It’s been a little while since we’ve heard much from El-P, not since the incredible full-length “I’ll Sleep When You’re Dead” shortly after his record label, Def Jux, which changed the landscape of subterraneous hip hop, went on an indefinite hiatus. This has proved to only be the calm before the storm as 2012 sees the release of his newest record, “Cancer 4 Cure,” the entirely El-P produced album “R.A.P. Music” from Killer Mike, and a handful of reunion shows with his old group Company Flow.
So was this all just an elaborate plan to wet our appetite before hitting us with two massive albums at once? “No, it really wasn’t” says El-P, who’s reportedly muddy after a long walk. “It really took me by surprise, I thought that my album would come out much later. But it just sort of happened that way, the label was like ‘let’s put it out’.”
Said label is Fat Possum Records, which originally focused on Mississippi blues artists, but recently has been expanding past such artists. When asked what it’s like not being his own boss anymore, El-P sounds almost relieved.
“Honestly, truth be told, (it’s) fucking great. It’s really cool to be able to just do what I do. Not (to) worry about all the other bullshit that comes with putting a record out, that isn’t that fun to do. It’s been good man, I’ve been enjoying it.”
A new collaborative partner and friend was found in Killer Mike, but that wasn’t always the plan either. “I didn’t think I was going to do the whole record I thought I was just going to do some of it, ‘cause I was working on my record you know. We had such a good time and the music was coming out so good after one week of working together that they asked me to do the full album again, and I was like, I’m tentative but they kept asking me and I was like, ‘Fuck it. Let’s do it.’”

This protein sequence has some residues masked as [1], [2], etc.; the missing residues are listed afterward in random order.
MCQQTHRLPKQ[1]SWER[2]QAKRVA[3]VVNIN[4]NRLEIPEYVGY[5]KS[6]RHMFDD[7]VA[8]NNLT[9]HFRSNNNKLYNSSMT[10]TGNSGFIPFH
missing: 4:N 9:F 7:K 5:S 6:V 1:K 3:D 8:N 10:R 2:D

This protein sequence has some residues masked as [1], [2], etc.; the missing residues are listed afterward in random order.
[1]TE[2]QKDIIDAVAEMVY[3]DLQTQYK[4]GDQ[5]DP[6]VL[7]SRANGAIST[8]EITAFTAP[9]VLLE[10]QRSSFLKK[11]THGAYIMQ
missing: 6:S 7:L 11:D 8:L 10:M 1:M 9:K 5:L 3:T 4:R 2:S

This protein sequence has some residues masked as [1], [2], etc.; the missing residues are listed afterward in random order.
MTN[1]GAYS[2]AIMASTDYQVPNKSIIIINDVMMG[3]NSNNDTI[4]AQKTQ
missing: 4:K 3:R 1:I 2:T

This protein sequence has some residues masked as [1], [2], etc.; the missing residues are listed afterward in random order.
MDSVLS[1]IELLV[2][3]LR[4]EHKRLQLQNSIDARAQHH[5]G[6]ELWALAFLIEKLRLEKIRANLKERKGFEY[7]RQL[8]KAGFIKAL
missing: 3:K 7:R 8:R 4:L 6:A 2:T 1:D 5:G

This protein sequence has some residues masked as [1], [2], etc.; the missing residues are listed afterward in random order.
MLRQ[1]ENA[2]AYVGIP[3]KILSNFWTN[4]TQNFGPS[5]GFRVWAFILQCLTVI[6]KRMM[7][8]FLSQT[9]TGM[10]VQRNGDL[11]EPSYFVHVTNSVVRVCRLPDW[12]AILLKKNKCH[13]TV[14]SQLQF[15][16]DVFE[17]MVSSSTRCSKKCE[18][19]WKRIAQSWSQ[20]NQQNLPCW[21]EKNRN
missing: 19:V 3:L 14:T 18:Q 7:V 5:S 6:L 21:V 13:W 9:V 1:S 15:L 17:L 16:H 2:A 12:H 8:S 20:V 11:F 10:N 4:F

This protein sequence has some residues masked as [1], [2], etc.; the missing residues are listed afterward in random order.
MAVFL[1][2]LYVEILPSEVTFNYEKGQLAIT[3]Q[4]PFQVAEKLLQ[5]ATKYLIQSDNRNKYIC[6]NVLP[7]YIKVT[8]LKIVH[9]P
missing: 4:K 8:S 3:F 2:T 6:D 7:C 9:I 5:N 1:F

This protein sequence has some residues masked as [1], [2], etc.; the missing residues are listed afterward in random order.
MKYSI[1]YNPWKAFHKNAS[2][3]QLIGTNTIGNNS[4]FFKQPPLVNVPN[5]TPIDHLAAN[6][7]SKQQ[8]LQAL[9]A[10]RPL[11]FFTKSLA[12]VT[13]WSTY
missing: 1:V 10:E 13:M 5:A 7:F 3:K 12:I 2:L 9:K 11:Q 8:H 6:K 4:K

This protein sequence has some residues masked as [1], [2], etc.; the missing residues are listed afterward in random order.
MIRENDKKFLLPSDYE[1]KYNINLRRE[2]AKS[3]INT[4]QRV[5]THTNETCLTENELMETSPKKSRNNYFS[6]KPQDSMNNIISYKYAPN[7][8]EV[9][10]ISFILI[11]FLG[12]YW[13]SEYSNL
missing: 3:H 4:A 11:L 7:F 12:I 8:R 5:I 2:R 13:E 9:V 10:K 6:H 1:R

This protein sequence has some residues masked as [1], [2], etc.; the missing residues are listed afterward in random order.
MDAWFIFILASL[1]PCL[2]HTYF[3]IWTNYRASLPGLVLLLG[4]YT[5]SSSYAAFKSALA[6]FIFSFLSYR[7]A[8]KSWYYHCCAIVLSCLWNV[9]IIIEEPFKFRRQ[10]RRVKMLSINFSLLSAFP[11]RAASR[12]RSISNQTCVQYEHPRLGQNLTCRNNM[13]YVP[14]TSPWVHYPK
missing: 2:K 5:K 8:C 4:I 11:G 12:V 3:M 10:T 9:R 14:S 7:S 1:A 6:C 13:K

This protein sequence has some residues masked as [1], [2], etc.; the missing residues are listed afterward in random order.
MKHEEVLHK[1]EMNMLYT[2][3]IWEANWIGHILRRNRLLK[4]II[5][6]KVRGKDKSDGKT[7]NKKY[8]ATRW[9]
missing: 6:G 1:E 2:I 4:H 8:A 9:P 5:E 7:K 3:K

Regarding old friends, he does hint that there is the potential for a bit of new Company Flow, or at least that they’ll try. “We will probably sit down and try to do some music, but if we don’t feel like the magic is there, no one will hear it. But if it’s there then yeah, fuck it.”
Although El-P admits that he is not the type of person to listen to his own records every once in a while, he will check back to see where his mind was during a past album.
“It changes things, it interesting because when you have enough distance from it you can kind of listen with a fresh pair of ears…As people we kind of shift, we shed our psychological skin every…however many years, and we’re born again kind of. It’s interesting to have almost a psychological Rorschach test with records, in the form of albums. You wouldn’t be able to identify anything really except kind of having flashbacks, it’s a cool thing to do I just don’t do it much.”
By Jarret SitterBC, British Columbia